Let’s Talk About Mental Health

I am depressed … and I want to talk about it.

I want to talk about depression because it’s wrong for people to dismiss mental health issues as not real diseases. I want to talk about my experiences to help those who haven’t suffered better understand how to support the ones they love. I want to talk about it because I know there are others suffering and fighting this disease as I try to do every day and it helps to know that you are not alone. And I want to talk about it because there are services and supports available and no one should feel ashamed to seek them out.

I felt depressed for many years before acknowledging it. I would try to talk about it, but was repeatedly told that it was not a real thing. Time and again friends and family have dismissed my attempts to reach out with misplaced advice. You’re just stressed, many would say. Eat better, sleep more, and exercise. Watch tv and don’t think about it.

I knew this advice was always given supportively, but it often just served to make me feel like it was all my fault. After all – there had to be something wrong with me if I could feel so sad and hopeless while going to one of the top law schools and surrounded by such great friends and family.

But shortcuts and denial did not make my depression go away; instead it made it worse.

I fall into dark places sometimes. I hurt myself and feel hopeless. In those moments, it can feel like the world has sent a wave my way and it’s crashing over me and if I’m not quick enough to put up barriers I feel like I’m momentarily drowning.

I want to take this time to emphasize a fact – depression, like other mental health afflictions – is a disease. No one chooses to have a disease, and it is no one’s fault. Luckily, I believe that depression is one of those diseases that can be cured or at least significantly weakened with recognition, training, and support.

And so, with incredible support, I decided to reach out for help and try to learn more about what was happening to me: why it happened, what I could do to try to prevent it, and how I could respond to everything in healthier and more controlled ways. But fighting depression can be hard, especially in an environment that often feels stressful and demoralizing to everyone.

I’m writing this article to start a conversation. To reach out to others who may feel similarly and want to learn from each other, want support, or just want to know that there are others suffering in similar ways. I’m writing to de-stigmatize depression and mental health because often the first step to getting better is just acknowledging that a problem exists, that its not our own faults, and that we can, and will, get better. And I’m writing to lend support to a new group on campus (HLS’ Mental Health Advocates) hoping to address all these issues.



My mother’s sister stopped attending family reunions when I was fairly young.

“She doesn’t like big crowds,” my mother told me.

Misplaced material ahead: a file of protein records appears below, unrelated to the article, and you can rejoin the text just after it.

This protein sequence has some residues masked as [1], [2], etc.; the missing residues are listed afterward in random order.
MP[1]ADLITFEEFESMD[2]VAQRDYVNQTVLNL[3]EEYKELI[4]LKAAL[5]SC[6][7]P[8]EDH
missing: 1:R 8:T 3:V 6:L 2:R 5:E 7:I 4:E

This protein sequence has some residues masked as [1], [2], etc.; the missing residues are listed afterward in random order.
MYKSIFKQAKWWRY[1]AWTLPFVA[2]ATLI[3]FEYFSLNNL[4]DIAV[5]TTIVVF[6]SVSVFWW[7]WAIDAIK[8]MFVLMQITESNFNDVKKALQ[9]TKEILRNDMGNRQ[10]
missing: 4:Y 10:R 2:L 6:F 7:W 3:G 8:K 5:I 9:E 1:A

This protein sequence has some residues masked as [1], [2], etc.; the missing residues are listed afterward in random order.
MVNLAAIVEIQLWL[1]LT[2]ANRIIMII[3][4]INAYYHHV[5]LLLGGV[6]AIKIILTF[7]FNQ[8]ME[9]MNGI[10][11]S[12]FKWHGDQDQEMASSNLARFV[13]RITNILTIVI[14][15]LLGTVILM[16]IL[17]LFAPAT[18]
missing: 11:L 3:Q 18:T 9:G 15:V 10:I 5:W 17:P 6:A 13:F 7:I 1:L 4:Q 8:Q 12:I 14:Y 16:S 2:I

But we would always give my aunt a call to include her in the energy of what the rest of the family was doing. She would ask about school, and whether I still practiced the piano, which was something she had enjoyed as well.

I learned that my aunt was smart but shy, and hated to travel but loved to catch up with her nieces and nephews, before I learned what schizophrenia was. I learned about physics from my aunt’s brilliant, patient husband, and went to visit them in their small, tidy Midwestern house, before I learned that many people living with schizophrenia never get married, spending their lives in a hospital or, more often, on the streets.

Maybe that’s why it’s always been so easy for me to believe mental illness is just a disease, not a life sentence.

Of course, I’m lucky. It wasn’t easy for my grandparents, or for my mother and her other siblings. As she approached her late teens, my aunt began displaying classic paranoid symptoms, believing people on the streets were following her, and that the Bible was telling her terrible things. But since she had not threatened to take her own life or anyone else’s, my grandparents couldn’t check her into a hospital against her will—in fact, they couldn’t today. They had to wait until she brandished a kitchen knife in front of her brother before they could start on the long and—at that time— totally uncharted path toward medication, therapy, guardianship, and rocky recovery that keeps her mostly stable and often healthy today. The first psychiatrists my grandparents talked to actually blamed my grandmother for my aunt’s symptoms. Now, she has a wonderful and trusting relationship with an excellent doctor who has supported her for many years. My mother and my aunt’s husband are now my aunt’s legal guardians, which means they have to nag her to take her meds, or second-guess her when she’s symptomatic—basically telling my aunt they know she’s lying. Their courage in playing this vital role takes my breath away.